Corrosive disadvantage and the imagination: exploring the adapted preferences of rural illiterate women in KwaZulu-Natal, South Africa
Nussey, Charlotte (2014). 'Corrosive disadvantage and the imagination: exploring the adapted preferences of rural illiterate women in KwaZulu-Natal, South Africa' Paper presented at the annual conference of the HDCA, 2-5 September 2014, Athens, Greece.
This paper considers some ways in which our understanding of the notion of adaptive preference might be expanded. Drawing on life history interviews with poor, rural women in a marginalised community of KwaZulu-Natal in South Africa, the paper considers how intersecting capability constraints around race, gender, illiteracy, rurality, poverty and violence can interact to construct adapted imagined futures in which preferences are severely constrained.
Adaptive preference is a concept that draws attention to the ways in which external constraints, such as a lack of resources or prohibitive social norms, can become internalised (Bridges, 2006). Particular forms of deprivation can thus serve to adjust 'desires and expectations' to what individuals 'unambitiously see as feasible' (Sen, 1999: 63), in addition to the more direct material effects of deprivation upon substantive opportunities. The notion of adapted preferences is expressed by Martha Nussbaum in stronger terms than Sen, as one in which choices and wishes are 'deformed' (Nussbaum, 2001: 114), particularly, she argues, for women in disadvantaged contexts, such as the two Indian women whose life stories she uses as illustrative examples. For both Sen and Nussbaum, adapted preferences are employed as a useful critique of utilitarian approaches to political principles, to argue that preferences alone cannot provide a normative account of wellbeing because of their tendency to be shaped by context.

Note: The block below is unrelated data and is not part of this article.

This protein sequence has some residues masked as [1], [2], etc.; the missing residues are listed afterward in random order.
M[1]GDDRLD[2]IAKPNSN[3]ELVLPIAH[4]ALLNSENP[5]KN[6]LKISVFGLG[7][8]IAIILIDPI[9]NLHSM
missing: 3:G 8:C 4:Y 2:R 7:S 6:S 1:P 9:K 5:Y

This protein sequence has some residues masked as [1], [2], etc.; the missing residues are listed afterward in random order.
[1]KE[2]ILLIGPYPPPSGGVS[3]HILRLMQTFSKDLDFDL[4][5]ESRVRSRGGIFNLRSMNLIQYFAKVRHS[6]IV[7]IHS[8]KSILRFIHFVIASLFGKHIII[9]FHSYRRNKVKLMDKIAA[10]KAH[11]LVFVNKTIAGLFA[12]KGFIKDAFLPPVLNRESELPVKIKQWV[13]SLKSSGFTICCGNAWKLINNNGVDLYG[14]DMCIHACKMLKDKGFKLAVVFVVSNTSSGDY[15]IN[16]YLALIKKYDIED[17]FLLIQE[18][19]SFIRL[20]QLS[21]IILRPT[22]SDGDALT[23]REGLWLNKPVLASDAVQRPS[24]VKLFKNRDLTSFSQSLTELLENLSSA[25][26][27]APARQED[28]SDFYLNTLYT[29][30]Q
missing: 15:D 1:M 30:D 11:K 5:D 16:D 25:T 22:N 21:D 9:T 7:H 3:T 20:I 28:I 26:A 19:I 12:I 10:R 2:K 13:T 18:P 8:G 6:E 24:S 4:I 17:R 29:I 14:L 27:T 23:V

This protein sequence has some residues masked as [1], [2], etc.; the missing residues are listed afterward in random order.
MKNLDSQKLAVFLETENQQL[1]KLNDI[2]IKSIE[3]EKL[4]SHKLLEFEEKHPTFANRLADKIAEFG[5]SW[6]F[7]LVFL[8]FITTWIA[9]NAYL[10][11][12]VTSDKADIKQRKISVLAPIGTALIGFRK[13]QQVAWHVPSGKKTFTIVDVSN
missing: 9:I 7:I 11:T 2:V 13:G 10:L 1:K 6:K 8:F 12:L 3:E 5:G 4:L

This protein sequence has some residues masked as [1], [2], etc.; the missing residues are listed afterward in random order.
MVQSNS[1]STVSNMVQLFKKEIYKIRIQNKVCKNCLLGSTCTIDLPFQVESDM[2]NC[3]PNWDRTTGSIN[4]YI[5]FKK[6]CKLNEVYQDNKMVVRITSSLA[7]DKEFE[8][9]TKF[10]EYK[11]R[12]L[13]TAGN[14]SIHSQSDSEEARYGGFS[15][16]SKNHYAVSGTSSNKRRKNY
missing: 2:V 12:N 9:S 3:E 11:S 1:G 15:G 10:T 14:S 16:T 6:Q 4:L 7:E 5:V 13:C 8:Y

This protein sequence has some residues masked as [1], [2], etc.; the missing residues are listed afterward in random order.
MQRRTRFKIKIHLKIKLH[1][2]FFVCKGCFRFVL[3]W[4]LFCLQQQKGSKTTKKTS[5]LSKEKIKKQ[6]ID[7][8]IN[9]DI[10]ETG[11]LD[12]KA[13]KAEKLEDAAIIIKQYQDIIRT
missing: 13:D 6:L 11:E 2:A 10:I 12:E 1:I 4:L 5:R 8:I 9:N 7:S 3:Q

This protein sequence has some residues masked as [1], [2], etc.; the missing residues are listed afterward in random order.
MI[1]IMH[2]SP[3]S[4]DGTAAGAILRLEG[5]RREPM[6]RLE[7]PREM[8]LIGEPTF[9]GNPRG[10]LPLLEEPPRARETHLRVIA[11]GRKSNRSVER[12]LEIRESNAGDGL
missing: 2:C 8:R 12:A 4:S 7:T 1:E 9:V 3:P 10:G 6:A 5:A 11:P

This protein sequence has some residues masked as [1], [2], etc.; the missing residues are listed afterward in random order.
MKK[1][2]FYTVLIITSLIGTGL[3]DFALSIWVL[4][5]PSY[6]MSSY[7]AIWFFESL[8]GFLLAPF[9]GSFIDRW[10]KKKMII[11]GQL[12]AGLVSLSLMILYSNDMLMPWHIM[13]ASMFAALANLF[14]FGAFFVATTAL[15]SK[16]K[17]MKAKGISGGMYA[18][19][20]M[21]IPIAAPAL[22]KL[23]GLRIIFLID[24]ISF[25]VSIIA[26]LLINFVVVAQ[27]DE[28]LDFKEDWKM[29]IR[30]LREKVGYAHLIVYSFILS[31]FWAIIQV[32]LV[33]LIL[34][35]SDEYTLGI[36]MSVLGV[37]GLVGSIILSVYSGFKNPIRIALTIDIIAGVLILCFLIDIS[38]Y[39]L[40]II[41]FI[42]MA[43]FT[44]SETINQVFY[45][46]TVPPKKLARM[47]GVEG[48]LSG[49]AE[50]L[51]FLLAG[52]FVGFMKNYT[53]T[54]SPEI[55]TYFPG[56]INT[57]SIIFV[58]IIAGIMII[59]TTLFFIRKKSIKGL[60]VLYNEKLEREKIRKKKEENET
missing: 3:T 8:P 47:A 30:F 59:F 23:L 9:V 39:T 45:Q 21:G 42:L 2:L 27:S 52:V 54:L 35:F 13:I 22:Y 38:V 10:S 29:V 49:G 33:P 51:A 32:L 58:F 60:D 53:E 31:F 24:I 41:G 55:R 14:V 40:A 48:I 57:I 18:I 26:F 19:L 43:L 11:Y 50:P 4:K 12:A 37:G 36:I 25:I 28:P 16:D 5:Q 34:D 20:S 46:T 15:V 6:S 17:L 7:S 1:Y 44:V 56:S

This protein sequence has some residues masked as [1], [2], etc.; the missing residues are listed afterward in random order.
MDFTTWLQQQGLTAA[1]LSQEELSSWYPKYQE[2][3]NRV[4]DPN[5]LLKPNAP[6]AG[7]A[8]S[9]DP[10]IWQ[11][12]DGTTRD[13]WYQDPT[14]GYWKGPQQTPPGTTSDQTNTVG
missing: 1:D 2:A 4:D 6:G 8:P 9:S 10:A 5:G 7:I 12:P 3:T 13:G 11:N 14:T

In reflecting upon the language used to describe the notion of adapted preferences, however, a tension emerges around the language employed in describing these preferences as 'unambitious' or 'deformed'. It is important to situate these within wider concerns of the Capability Approach to respect individuals, and thus to highlight that these words do not aim to pathologise the poor but rather to emotively stress the effect of disadvantage upon preferences. A tension thus inheres in the concept: there is both the need to recognise the pernicious effects of structural disadvantage and the kinds of identity work that this does, and the need to apply this thinking from a position of respect for the poor, with clear understanding that they are 'capable' of imagining or articulating a substantially better form of life (Clark, 2009). It is precisely this tension that will be teased out and questioned in this paper.